Once you have recorded something to a disc or tape, you will then need to distinguish it from other similar media. How can this be done? Of course, by labeling — either with a pen or by applying some sort of label. This article covers mainly labeling of optical discs as the most popular media at present.
Optical discs have already taken their place in our life. There are music CDs, DVD or Blue-Ray discs with movies, data CDs or DVDs used for storing photos or data backups. The CD as we know it was developed by Philips in cooperation with Sony in 1982. Originally the CD was intended for music only, but later has grown to encompass other applications, such as the storage of general data. Factory-produced CDs already had a screen-printed label on them. In the end of the 1990s recordable CDs became increasingly popular, bringing along the need for identification of the recorded content. Discs bought in individual cases have a card insert which can be used to describe its content, which is okay as long as the disc is stored inside the box. But if you purchase bulk discs on a spindle, and then buy the cases separately, there will be no inserts. And still, the disc itself has to be labeled to be recognizable when stored outside the box.
The first way of labeling a disc is probably a felt marker pen. Such pens are cheap, always at hand and are fast to use. There are special pens on the market, which are not alcohol or solvent-based and are safe to use on a CD or DVD (thought there is some controversy on this matter). Self-adhesive paper labels are another popular labeling method. They were introduced by Avery in 1935 and soon became popular for various purposes. The first CD and DVD labels appeared about 20 years ago, followed by the software and templates (e.g. MS Word templates) for printing on them. Once printed with a inkjet or laser printer, a label is applied to a disc either manually or with the help of a special applicator.
In the beginning of this century consumer direct-on-cd printers were introduced, capable of printing directly on the label side of a CD or DVD with printable coating, using a special tray. This method delivers rather high quality, but requires a special printer and discs.
Thermal transfer printers can also be used to print directly on discs. They transfer solid pigment from a coated ribbon onto the disc's surface, using a combination of heat and pressure. Models are available from under $100 to $2000 and more, varying by performance and quality. The lower-end models are normally limited to monochrome text and very basic graphics, at low resolutions.
One more labeling technology is burning the label on the top of a supported disc by the optical drive itself. There are two rivaling technologies on the market — LightScribe from Hewlett-Packard and Labelflash from Yamaha Corporation. They share a similar principle, but the drives and media are not cross-compatible. Both can label discs without using printers or labels, but require compatible hardware and media, plus are considerably slower than the other labeling approaches.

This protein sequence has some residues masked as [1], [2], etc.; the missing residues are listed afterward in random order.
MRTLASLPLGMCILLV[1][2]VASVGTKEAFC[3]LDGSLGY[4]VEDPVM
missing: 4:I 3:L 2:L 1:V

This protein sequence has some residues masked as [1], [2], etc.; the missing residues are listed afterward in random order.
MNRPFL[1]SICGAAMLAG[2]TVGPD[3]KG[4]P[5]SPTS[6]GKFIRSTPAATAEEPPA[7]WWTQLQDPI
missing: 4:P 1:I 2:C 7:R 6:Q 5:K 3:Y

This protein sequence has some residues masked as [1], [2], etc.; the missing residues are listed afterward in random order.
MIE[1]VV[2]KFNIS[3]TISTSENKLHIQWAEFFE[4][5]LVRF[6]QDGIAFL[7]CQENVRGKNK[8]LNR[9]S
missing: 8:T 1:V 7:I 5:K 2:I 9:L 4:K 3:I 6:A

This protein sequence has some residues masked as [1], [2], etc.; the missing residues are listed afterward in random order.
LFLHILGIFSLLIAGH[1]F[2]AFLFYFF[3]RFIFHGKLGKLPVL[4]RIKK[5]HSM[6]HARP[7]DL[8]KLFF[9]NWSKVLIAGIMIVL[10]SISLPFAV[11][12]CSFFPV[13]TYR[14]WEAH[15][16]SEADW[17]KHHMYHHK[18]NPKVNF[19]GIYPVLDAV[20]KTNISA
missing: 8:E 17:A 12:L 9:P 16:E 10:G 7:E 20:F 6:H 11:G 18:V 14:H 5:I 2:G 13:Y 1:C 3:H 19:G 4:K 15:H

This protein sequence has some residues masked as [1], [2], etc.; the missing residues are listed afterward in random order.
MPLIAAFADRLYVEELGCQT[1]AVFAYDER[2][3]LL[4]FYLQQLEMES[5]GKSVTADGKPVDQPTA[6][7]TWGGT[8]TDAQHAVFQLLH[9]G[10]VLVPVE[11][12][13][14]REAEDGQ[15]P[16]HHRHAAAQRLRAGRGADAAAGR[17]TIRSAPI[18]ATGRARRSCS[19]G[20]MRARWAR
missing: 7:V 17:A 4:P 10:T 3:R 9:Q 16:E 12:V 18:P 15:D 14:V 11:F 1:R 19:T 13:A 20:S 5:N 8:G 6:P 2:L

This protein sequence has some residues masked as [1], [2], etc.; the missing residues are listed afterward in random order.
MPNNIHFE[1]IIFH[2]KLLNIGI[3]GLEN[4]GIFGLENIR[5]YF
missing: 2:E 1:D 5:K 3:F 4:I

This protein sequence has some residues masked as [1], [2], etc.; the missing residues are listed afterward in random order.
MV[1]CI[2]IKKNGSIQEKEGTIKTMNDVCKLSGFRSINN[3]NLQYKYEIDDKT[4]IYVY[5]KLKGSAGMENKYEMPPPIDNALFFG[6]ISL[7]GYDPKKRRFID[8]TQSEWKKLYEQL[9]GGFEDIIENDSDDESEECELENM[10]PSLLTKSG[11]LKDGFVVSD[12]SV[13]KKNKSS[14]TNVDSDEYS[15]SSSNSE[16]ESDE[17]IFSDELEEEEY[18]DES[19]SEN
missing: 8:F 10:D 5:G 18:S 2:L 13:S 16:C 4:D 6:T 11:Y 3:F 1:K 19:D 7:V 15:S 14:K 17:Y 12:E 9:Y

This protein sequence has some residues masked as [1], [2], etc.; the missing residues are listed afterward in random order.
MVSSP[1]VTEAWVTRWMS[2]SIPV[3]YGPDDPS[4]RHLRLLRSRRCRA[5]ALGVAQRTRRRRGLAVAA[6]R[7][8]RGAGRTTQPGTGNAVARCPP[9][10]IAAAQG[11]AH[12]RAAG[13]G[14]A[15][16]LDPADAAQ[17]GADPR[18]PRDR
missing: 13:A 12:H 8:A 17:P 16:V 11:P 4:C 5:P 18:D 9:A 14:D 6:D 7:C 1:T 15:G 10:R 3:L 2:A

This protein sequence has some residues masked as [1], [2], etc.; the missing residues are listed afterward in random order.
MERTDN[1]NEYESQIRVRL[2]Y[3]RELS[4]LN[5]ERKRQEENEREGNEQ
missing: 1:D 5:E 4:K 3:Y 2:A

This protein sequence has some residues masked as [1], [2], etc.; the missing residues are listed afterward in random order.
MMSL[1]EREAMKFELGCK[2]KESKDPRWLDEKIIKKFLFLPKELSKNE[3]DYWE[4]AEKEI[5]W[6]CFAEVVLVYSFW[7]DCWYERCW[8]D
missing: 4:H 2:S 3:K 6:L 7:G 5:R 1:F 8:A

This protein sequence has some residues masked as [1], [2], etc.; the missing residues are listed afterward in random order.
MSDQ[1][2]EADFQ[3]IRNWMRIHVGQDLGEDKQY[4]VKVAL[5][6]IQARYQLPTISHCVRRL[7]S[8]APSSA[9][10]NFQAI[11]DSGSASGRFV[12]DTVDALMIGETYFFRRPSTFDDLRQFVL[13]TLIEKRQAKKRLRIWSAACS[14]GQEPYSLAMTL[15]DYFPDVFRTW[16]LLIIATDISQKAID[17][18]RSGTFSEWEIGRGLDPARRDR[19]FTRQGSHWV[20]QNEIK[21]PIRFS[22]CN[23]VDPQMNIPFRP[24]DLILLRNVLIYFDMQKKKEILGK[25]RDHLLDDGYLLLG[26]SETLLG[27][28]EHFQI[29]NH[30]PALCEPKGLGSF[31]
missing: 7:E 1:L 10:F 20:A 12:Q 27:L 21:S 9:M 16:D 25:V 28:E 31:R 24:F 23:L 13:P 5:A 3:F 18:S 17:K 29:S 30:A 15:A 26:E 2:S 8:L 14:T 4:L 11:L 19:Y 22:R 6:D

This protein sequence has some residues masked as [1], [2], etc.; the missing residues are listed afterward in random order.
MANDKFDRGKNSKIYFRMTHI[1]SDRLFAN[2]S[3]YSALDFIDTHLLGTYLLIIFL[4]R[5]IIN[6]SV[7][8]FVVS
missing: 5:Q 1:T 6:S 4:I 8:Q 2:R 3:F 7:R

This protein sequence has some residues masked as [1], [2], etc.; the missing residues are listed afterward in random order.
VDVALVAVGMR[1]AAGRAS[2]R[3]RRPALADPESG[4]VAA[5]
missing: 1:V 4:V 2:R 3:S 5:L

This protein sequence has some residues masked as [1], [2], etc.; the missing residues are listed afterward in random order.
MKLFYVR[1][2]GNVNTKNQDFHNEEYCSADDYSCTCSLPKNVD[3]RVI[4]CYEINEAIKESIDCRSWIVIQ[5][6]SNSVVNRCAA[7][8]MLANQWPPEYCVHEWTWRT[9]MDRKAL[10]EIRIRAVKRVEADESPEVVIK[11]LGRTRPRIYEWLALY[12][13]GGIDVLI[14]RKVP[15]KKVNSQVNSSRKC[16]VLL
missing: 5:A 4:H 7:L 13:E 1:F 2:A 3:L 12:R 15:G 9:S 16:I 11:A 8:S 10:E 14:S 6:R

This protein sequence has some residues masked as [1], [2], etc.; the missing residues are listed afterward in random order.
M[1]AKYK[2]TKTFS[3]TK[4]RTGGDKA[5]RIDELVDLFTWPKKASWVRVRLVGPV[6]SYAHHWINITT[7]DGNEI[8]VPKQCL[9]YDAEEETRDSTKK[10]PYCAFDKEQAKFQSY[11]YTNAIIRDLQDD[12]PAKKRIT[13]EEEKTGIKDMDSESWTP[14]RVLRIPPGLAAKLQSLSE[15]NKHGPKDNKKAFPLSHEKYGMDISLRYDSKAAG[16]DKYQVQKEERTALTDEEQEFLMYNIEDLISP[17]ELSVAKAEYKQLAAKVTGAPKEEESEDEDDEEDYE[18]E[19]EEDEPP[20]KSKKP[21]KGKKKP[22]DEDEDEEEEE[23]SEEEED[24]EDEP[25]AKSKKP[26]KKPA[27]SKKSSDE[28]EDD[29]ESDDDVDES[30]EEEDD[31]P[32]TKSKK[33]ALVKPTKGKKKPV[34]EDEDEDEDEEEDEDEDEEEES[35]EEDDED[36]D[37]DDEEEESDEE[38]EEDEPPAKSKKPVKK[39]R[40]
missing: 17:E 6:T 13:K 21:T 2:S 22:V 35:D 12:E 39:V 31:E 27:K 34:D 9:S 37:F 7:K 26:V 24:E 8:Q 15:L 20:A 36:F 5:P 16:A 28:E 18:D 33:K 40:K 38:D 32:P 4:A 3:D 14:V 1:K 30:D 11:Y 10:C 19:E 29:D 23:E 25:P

A Compact Disc is made of clear plastic 1.2 mm thick, with a thin reflective layer applied to the top (most often aluminum, though the material depends on the disc type). The reflective layer is protected by a layer of lacquer. On the top, a label is printed. The DVD and Blue-Ray discs share the same physical dimensions with the CD.
The most common disc diameter is 120 mm. Interestingly, at first the CD was aimed at playing 60 minutes of music with a size of 100 mm or 115 mm. The playing time was then extended to 74 minutes to accommodate Wilhelm Furtwängler's 1951 performance of Beethoven's 9th Symphony at the Bayreuth Festival, which required changing to the 120 mm diameter.
80 mm discs also exists, though they are much less popular. Shaped CDs are are sometimes used, especially for marketing. They are mostly based on the 80 mm size, with the top and bottom cut to resemble a business card.
The double-sided discs sacrifice their label in favor of the second data side, and are quite rare. They store double the data compared to their single-sided counterparts. Such discs can be used in a standard DVD drive, and have to be flipped for the other side to be read. As both sides contain data, they can't be labeled.
Read more about Compact Discs in Wikipedia.
There are many methods for labeling your optical discs. Each has its advantages and disadvantages, so it's up to you to choose a method most suitable to you, depending on the situation.
The fastest and easiest way of labeling a disc is writing on it with a marker. Indeed, it's fast, cheap and it works. However, there are limitations — you can't write a lot with the marker (imagine squeezing a list of 14 tracks into a CD top), you have to have legible handwriting, and such labels look unprofessional at best. So, if the disc is intended for giving away, it's not a good idea.